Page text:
Bristol is fast and loud. That means entertainment for the fans, but it can pose problems when it comes to communicating with your crew chief. How do you handle that aspect of Bristol?

“Bristol is definitely loud and hard for the teams to hear. One of the hardest things at Bristol is just to see what’s going on. I have crashed at Bristol and gone back to watch it on TV and you’re like, ‘What in the hell were you doing? You just ran into four or five cars that have been sitting there for two seconds.’ But, Bristol is a very demanding racetrack. It’s very hard because things happen so fast, communication is hard. It’s easy to make a mistake or pile into a wreck. It’s easy to wreck somebody or to get into a fight. It’s easy to do a lot of things because there is just so much happening. It’s a tough place to race, to put it all together, and it’s mentally and physically exhausting.” 


Bristol marks the second short-track race in as many weeks. When it comes to short-track etiquette – what’s OK and what isn’t in this day and age?

“It depends on how mad you are. I think a lot of that just depends on the situation. When you’re not running well, there’s a lot more that’s OK in your mind because the day’s screwed up anyway and you feel like you want to run into somebody just to take your aggression out on the day. A lot of that just depends on who you’re racing and how that guy’s raced you that day, if you’ve had trouble and you’re trying to get back to the front and it’s late in the race, or at the end of a stage – it’s just different things at different times that are OK. In the end, it’s just like every other race, you’ve got to somehow be able to get to the finish with the best result you can get that day.”


Where did you learn short-track etiquette, and is it still applicable today?

“It’s applicable, and a lot of times there are still a lot of guys who don’t apply it and they wind up getting themselves in trouble – tearing their cars up and putting themselves in a bad spot. I think part of our success is being able to race like that when we need to race like that and understanding how that works. In my book, it’s just being smart. In today’s day and age, a lot of it is just go as hard as you can go and screw the other guy. In the end, there are a lot of guys who think that way, but there are a lot of guys who tear their stuff up, too. So, it’s a fine line, but you have to go on the restarts in today’s world. You have to just throw caution to the wind on the restarts because that’s when most of it happens. Once we get strung out and get to the racing part of it, that’s usually when you have to apply some of that and there is some give-and-take. But on the restarts, I would say all those rules go out the window because of how important the restarts are in today’s world.”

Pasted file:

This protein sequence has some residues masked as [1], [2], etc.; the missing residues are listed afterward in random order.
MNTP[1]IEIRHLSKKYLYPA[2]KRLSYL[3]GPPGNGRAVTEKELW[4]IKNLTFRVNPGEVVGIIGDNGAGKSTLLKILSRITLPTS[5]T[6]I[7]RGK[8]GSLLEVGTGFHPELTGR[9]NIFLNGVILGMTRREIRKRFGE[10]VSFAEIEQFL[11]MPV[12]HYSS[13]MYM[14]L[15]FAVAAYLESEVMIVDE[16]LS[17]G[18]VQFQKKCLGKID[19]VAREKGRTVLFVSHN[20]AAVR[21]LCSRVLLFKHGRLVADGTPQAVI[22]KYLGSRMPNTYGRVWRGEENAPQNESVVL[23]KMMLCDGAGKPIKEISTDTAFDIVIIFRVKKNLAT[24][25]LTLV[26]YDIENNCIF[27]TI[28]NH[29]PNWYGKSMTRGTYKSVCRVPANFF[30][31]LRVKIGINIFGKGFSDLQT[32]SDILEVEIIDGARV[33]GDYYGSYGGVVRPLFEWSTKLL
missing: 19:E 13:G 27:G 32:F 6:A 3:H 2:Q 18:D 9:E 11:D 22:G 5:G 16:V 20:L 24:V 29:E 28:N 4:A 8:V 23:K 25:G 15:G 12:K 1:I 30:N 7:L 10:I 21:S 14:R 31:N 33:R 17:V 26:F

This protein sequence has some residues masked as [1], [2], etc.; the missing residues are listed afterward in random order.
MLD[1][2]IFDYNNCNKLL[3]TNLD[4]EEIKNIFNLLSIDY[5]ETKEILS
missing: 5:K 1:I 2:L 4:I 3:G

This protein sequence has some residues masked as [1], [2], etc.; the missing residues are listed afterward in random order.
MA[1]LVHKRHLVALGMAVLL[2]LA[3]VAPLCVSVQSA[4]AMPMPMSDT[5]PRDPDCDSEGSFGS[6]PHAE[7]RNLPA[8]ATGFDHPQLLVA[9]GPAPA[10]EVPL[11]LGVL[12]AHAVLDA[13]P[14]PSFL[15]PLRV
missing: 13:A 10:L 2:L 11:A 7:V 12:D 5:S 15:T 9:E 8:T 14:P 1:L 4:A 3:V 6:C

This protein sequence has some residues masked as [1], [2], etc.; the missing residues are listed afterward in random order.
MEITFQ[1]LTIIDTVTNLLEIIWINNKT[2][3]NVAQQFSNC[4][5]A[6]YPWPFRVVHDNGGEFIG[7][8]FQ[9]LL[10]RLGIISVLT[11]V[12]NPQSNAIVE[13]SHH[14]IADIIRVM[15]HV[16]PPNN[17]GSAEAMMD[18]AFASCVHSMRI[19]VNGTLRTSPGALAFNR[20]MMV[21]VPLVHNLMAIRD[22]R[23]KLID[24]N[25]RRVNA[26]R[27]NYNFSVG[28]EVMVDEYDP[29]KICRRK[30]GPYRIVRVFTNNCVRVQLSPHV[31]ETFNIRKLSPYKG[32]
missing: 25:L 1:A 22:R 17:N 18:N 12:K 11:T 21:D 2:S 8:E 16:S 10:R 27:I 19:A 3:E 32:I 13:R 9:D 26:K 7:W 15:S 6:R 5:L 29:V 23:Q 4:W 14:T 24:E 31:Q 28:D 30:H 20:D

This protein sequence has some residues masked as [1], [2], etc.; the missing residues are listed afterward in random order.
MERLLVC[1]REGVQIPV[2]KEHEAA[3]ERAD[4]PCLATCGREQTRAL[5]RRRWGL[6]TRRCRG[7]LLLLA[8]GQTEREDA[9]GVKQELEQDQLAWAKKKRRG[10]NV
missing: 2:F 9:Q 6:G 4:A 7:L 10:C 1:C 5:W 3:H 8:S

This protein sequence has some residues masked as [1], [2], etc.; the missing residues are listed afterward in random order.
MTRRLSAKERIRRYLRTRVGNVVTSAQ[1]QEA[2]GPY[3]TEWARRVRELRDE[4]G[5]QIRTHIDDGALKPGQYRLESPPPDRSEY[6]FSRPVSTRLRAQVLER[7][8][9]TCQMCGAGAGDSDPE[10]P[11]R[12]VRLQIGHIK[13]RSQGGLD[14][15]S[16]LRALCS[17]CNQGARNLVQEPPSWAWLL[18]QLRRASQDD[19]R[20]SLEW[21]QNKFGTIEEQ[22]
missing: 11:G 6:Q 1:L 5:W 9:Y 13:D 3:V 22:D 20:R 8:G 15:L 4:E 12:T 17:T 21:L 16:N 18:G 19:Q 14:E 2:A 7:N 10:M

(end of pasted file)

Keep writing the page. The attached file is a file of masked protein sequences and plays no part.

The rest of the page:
Who were the elder statesmen you learned from when you started racing in the NASCAR Cup Series?

“A lot of that I would credit to Richard Childress just because of the fact he put so much emphasis on finishing races. I think most of that comes from the RCR mentality when I started of you have to finish the race, no matter what the cost or what you have to do, you have to finish the race.”